After decades of military ruling accompanied by frequent currency upheaval, the people of Myanmar have learned to value dollars, but they have taken it to an absurd level – any U.S. dollar bills not in pristine condition are likely to be rejected by local vendors in Myanmar.
In addition to the slightest tear, stain, corner crease or any imperfections, a dollar bill is also scrutinized for its mintage year and sometimes even the serial number to ensure that both are acceptable, the Asia Times reports. Bills that do not meet the strict, at times baffling, requirements would be refused.
"The serial number of the bill was CB, and the belief was -- even though this sounds so absurd -- that CB stood for counterfeit bill," Sean Turnell, an economics professor at Macquarie University in Sidney and an expert on the Myanmar economy, said. Turnell encountered the situation on a recent trip to the country. "I explained to the young girl behind the counter in one of the top hotels, and I said well if it were a counterfeit bill it wouldn't have CB on it. She completely agreed and at one point said, 'We really have to get over this.'"
A number of countries, such as Panama, Ecuador and El Salvador, have adopted the U.S. dollar along with their local currencies, usually countries with histories of economic instability. Citizens of these countries seek out alternative means to store their wealth, buying gold and other more stable foreign currencies.
Recent studies by University of Wisconsin-Madison economics professor Edgar Feige estimated that as much as a third of all U.S. currency is held abroad.
Myanmar fits the bill. Many abrupt demonetizations of the local kyat have happened in the past. In 1985, the government introduced a 78-kyat note, coinciding with the year of the 75th birthday of General Ne Win, Myanmar’s then military ruler who believed in numerology.
Just two years later, the government abolished the 25, 35 and 75 kyat notes and replaced them with 45 and 90 kyat denominations. Both new bills were allegedly chosen as they are divisible by nine, and Win’s personal astrologer had informed him that the number nine was auspicious.
The move was not auspicious for the country’s citizens, who saw their savings wiped out. The economic instability that resulted from the move led to nationwide protests, culminating in a coup d’etat, the Asia Times reports.
A history of monetary upheaval explains why the people seek dollars as an alternative store of wealth but not their absurd demand for perfection. The reason for that, according to Turnell, who has advised the U.S. Congress on economic sanctions against the Myanmar junta and is currently advising opposition leader Aung San Suu Kyi on economyc affairs, is rooted in the very meaning of what is money.
"People are valuing foreign currency because they're viewing it in the same way they view gold and precious metals and precious stones and that there's some intrinsic value to it," Turnell said. "If you're valuing something because you think it's intrinsically valuable, rather than being a currency decided by local tender and by the law, then the actual physical appearance of the note matters."
In a broader economic sense, this quirky if frustrating practice has only a small impact, especially for Myanmar, a country that is already confronting a host of other economic and development challenges.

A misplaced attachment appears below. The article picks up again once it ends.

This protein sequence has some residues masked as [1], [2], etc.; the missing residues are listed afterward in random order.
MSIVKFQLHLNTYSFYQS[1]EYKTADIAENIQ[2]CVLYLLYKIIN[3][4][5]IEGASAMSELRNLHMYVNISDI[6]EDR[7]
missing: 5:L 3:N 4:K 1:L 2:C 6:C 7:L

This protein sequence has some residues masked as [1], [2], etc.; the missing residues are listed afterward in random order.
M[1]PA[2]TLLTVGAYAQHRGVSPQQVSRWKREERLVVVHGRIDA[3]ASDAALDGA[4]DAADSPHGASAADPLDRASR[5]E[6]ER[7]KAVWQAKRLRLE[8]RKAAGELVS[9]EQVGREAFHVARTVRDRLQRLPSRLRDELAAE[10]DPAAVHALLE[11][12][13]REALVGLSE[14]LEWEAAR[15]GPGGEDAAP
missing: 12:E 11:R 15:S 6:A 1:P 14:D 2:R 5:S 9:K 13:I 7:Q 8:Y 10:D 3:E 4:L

"In the case of Myanmar, for example, if the scale of the impact of this practice is considered to be one, the scale of the impact of the lack of trust in the Myanmar kyat and the Myanmar banking system is 50 or more," Lex Rieffel, a nonresident Senior Fellow at the Brookings Institution’s Global Economy and Development Program in Washington, D.C., said.
However small the economic implications, the practice can be a unique source of anxiety for travelers. Only in the past year has Myanmar’s tourism economy matured beyond anything other than cash. Prior to that, with no access to overseas banks, a traveler who accidentally sat on his or her wallet and creased all the bills within had little recourse.
Robert Ongcoy, who works as an English teacher in Vietnam, experienced the frustration firsthand when he traveled to Myanmar for Lunar New Year this year. Before leaveng, Ongcoy got a fresh batch of U.S. dollars from the local bank, then picked out only the best bunch for use in Myanmar. But when he arrived in Mandalay, more than a third of his best notes were rejected.
While the locals were guileless and sincere, according to Ongcoy, their demand for pristine notes was determined and at time produced some tension.
"It was like the bait-and-switch thing. It was constant," he said. "I basically stayed down there for 30 to 35 minutes watching the guy try to manipulate the bills that he was going to give back to me like an expert card magician."
Ongcoy said that, in addition to using a money pouch, he stored his bills in a Ziploc bag to protect them from the humidity or any stray beads of sweat. Other travelers have been seen toting around wooden money boxes or nestling bills safely in the pages of a hardcover book.
Fortunately, Myanmar’s financial infrastructure is developing and now includes a limited number of money transfer and credit card options. The clean-bill demand may soon end with the maturation of financial institutions and the influx of foreign capital.
"I would say that within five years it will be all over," Turnell said. "That's going to knock a hole in all this, because the hotels and everyone will start to accept payments. It will last a bit the further away you get from the big hotels in [Yangon], etcetera, but I think it will go."
Until then, travelers to Myanmar would be best prepared with a good hardcover book and a healthy supply of Ziploc bags, the Asia Times reports.
Sophie is a graduate of Northwestern University. She covers the emerging markets in Southeast Asia, with a particular interest in foreign investment in the region....